Some Artificial Intelligence ideas for the presentation

  • Wikipedia
    • Copyright/Plagiarism Detection: Semi-automatic identification of copyrighted content stolen from external sources
      • A large proportion of copyright violations are automatically blanked and tagged by EN:User:CorenSearchBot on the English language Wikipedia.
    • Author Identification: Semi-automatic identification of returning banned users as well as meatpuppets
    • Vandalism Detection: Semi-automatic identification of vandalism
      • A large majority of vandalism on the English language Wikipedia is automatically screened out by the edit filters or reverted by EN:User:ClueBot_NG.
    • Disambiguation: Semi-automatic automatic identification of disambiguation links to link them to the proper page
    • Category Identification: Semi-automatic automatic categorization of articles
    • Correlate real life events: Semi-automatic automatic identification of content for current events
  • Wikisource
    • OCR for wiki: OCR developed to assist importing scanned content to Wikisource
  • Wikimedia Commons
    • Unwanted: Semi-automatic identification of unwanted content (copyright violations, vandalism/trolling oriented uploads, non-project scope uploads)
    • Controversial: Semi-automatic identification of controversial content (nudity, violence)
    • Categorization: Semi-automatic categorization of images
    • Plant identification: Semi-automatic identification of plant features to assist in species identification
  • Wikimedia servers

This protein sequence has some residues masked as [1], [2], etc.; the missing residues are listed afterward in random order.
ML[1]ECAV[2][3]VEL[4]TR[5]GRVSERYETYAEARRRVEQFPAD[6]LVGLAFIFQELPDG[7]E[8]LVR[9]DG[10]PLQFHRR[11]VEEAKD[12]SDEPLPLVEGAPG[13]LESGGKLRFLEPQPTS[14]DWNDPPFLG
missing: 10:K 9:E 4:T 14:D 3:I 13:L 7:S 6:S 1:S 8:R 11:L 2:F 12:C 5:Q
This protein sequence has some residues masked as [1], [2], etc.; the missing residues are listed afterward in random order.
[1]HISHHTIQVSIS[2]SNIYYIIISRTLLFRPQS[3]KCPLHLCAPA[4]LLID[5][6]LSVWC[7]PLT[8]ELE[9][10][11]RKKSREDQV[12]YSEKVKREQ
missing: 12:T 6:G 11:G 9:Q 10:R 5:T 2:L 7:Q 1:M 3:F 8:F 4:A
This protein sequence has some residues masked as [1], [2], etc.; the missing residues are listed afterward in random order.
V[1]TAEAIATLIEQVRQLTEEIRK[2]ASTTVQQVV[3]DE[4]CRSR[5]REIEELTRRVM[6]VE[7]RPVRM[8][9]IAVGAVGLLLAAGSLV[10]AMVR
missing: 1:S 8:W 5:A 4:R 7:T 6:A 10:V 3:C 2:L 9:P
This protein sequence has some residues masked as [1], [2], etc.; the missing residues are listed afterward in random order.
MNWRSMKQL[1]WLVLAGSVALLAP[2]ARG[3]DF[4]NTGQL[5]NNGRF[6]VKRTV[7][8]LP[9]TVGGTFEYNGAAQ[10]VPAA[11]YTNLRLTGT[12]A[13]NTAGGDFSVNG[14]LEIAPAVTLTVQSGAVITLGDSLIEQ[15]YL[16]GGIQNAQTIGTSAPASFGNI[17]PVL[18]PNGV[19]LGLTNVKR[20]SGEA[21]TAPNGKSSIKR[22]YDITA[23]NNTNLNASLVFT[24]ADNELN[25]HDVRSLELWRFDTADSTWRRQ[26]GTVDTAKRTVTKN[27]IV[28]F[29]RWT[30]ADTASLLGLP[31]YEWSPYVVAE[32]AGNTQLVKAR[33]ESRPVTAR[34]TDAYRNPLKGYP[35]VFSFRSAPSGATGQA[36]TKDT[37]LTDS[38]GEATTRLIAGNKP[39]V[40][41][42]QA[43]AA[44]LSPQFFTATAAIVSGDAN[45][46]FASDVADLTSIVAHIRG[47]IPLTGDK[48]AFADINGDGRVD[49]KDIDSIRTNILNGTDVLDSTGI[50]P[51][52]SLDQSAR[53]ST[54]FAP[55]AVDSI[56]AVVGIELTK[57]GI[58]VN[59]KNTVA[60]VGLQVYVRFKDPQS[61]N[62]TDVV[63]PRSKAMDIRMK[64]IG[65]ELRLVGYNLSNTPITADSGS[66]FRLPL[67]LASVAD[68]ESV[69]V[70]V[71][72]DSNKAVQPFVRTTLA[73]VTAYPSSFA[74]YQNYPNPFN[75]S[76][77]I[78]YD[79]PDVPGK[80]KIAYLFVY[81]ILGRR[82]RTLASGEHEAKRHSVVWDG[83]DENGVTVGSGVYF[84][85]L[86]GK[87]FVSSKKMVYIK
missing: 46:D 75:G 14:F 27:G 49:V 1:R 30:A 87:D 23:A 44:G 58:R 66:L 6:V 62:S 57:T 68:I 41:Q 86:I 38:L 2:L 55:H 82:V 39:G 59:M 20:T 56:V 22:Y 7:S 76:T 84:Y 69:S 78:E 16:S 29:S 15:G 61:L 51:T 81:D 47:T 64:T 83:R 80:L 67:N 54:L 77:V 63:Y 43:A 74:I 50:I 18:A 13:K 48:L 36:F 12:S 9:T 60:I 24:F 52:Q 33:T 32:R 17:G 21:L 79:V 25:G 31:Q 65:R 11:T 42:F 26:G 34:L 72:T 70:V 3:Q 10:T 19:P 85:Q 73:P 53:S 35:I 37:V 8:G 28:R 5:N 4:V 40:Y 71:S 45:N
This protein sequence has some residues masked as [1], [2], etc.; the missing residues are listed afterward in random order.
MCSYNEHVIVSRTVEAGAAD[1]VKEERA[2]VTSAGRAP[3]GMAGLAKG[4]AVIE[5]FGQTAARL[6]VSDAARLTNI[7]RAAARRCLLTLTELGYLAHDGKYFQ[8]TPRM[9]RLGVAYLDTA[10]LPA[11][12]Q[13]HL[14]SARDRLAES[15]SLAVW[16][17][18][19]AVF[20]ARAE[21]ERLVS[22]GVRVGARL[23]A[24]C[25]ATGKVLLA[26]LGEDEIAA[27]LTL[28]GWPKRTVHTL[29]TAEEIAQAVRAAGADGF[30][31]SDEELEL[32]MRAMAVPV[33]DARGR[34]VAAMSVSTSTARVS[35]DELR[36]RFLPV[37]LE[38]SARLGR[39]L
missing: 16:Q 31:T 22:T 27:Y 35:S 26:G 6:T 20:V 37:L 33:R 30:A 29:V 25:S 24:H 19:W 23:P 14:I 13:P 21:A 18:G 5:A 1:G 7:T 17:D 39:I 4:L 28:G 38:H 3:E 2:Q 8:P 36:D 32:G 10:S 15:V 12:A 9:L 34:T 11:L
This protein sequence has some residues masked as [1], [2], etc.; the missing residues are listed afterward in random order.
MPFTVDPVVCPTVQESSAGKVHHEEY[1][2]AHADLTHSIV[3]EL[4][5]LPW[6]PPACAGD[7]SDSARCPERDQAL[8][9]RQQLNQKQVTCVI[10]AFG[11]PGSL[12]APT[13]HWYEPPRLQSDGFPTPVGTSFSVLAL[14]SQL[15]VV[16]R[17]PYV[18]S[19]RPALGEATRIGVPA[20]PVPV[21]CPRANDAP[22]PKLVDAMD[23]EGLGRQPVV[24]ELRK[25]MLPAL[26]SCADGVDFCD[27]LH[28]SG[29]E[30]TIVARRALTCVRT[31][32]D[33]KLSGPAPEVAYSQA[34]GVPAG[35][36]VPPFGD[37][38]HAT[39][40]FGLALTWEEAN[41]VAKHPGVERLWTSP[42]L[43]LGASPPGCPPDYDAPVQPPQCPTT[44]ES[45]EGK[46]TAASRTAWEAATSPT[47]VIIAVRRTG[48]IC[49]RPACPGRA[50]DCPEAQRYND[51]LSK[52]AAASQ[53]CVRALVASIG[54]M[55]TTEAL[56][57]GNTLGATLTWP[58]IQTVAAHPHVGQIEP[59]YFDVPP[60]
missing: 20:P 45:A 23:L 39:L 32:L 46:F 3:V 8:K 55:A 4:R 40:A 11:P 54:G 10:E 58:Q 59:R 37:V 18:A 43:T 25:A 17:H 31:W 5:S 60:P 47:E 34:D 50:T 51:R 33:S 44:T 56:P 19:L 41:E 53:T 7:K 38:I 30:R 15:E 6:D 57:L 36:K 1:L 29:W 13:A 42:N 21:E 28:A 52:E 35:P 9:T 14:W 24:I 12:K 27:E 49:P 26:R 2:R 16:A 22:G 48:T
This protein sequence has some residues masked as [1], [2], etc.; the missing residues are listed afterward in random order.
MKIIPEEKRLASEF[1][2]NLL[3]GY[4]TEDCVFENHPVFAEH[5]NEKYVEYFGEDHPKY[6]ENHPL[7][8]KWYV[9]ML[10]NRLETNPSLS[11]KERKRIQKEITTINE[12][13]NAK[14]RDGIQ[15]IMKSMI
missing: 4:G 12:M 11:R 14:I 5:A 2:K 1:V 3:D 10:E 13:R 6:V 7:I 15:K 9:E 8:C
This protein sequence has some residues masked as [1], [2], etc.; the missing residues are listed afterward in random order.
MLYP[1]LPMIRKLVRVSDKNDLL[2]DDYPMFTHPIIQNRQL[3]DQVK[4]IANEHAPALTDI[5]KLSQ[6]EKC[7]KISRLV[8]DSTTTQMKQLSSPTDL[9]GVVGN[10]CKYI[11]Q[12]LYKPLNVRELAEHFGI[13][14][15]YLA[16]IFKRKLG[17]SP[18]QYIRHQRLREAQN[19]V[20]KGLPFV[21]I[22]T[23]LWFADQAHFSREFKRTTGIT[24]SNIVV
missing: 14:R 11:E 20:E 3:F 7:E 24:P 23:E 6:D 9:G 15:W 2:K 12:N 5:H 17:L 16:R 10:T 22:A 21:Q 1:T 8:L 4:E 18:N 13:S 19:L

• Performance: Performance analysis to predict how well each server is doing, predict server problems before they go critical, identify the cause
    • Cyber Defence: Methods such as anomaly detection to identify intrusion activity on the servers
  • Wikimedia Foundation
    • Sentiment analysis of social media and the web: Datamine to identify sentiments towards the foundation itself and towards foundation decisions

Interested attendees

If you are interested in attending this session, please sign with your username below. This will help reviewers to decide which sessions are of high interest. Sign with four tildes. (~~~~).

  1. NaBUru38 15:39, 5 February 2012 (UTC)
  2. Bináris 10:32, 13 February 2012 (UTC)
  3. Looks interesting. CT Cooper · talk 20:36, 14 February 2012 (UTC)
  4. Houshuang (talk) 00:57, 11 March 2012 (UTC)
  5. Daniel Mietchen - WiR/OS (talk) 22:43, 18 March 2012 (UTC)
  6. Zellfaze (talk) 15:13, 19 March 2012 (UTC)
  7. Psychology (talk) 13:22, 3 April 2012 (UTC)
  8. Thuvack (talk) 17:45, 21 April 2012 (UTC)
  9. Add your username here.